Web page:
Monthly Archives: September 2012

‘Cultivate your inner vulnerability, and read like fiends.’

On the train up to London yesterday I read the first three stories in the new collection by Claire Vaye Watkins, Battleborn. This is a wonderful book. I was captivated (as almost always happens with writing that turns out to really mean something to me) more or less from the first sentence. It’s not the content necessarily, not at that point, so much as the way a writer has of shaping a sentence, of getting the words to ring cleanly, to fall in exactly their proper order. When I hear it I know.

I took a chance on the book after seeing it reviewed in The Guardian. I can now say I feel immensely grateful to the reviewer (Corinne Jones) for having the grace and good sense to talk about the collection on its own terms and without referring even obliquely to the unusual family background of its author. If I had known in advance that Watkins’s father (who died when she was six – she barely remembers him) was Paul Watkins, a one-time member of the infamous Manson Family, I might have feared (wrongly) that Battleborn was being unduly hyped because of that, and as a result I might never have bought it. As it was, I came to the collection knowing little about it and with few prior expectations – which has to be the best way of reading anything. I read the first story, ‘Ghosts, Cowboys’, with a mounting sense of delight at the way Watkins handles language. By the time I moved towards the final third of the story, in which Watkins gradually reveals the facts about her origins, I was already won over. The experience of ‘discovering’ a writer in this way was so weird, so unexpected, that I even found myself asking: is this real?

In a recent interview for the New York Times, Claire Watkins said she chose ‘Ghosts, Cowboys’ to lead off the collection because she wanted it to function as ‘a legend or key for reading the rest of the book.’

As to the blending of genres, while that’s an apt way to describe it, I never thought of “Ghosts, Cowboys” as anything but a story. It invites the question we ask after reading a lot of stories, even more traditional ones: Did this really happen?

I loved hearing her say that, because it’s precisely the way the story worked for me. There’s also a fascinating bit in the Q&A where she describes how her first stories – a series of playlets about an orphaned child – were recorded on a tape player, rather than written on paper. This threw me back instantly to some of my own first experiments with fiction, also recorded on a tape player (one of those heavy old brown push-button cassette recorders – my brother and I each had one) at exactly the age Claire Vaye Watkins was – about seven – when she recorded hers. Mine were all Doctor Who fanfic, replete with phrases such as ‘we’ve got to get back to the Tardis’ and ‘no, please, anything but that.’ I used to recap the previous cliffhanger by saying (very determinedly) ‘now if you remember rightly’ at the top of each new episode. But like Watkins I was obsessed with improving them, with getting them right. I’m also afraid to say I behaved in a similarly dictatorial manner towards my brother and the two unfortunate friends I dragooned into service for the minor roles (Scott and Robert Norris, I know you’re out there). We were lacking a Doctor Who Sound Effects LP at that point, so we had to improvise with (among other things) an alarm clock, a potato peeler, and (excruciatingly, in the case of the theme tune) our own voices.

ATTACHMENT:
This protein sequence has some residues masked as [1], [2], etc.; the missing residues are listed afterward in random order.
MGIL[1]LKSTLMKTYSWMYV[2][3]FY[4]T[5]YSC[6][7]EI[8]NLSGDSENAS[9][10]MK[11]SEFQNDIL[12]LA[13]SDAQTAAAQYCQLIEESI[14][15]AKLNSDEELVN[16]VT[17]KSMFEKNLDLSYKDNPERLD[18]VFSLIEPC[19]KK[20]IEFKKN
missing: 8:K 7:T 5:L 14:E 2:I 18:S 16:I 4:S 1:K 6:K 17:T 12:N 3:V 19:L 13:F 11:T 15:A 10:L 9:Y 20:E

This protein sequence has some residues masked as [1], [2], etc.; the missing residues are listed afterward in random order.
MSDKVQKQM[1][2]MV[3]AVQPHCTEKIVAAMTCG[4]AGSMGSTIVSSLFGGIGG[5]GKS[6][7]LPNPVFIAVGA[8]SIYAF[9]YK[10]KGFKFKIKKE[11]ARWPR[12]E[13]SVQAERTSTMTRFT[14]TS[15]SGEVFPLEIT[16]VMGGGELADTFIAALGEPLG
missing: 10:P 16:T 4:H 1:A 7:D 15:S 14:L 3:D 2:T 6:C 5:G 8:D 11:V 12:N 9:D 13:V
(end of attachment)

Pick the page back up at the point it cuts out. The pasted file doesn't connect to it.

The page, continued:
Yes, it really happened. But this morning, after reading Claire Watkins’s interview, I feel less alone…

Watkins has said that one of the reasons she wrote ‘Ghosts, Cowboys’ was to ‘get the Manson thing out of the way.’ I see this as a brave decision. Answering the inevitable questions up front in such a way has allowed her not only to deal with those questions on her own terms, but to demonstrate her very special skills as a writer. Reading her, I couldn’t help but be reminded of Annie Proulx’s stories in Close Range (though Watkins says she didn’t read Proulx until relatively recently) and also – though the landscapes they describe are radically different – of David Vann, whose shapeshifting approach to memoir and autobiography is similarly arresting.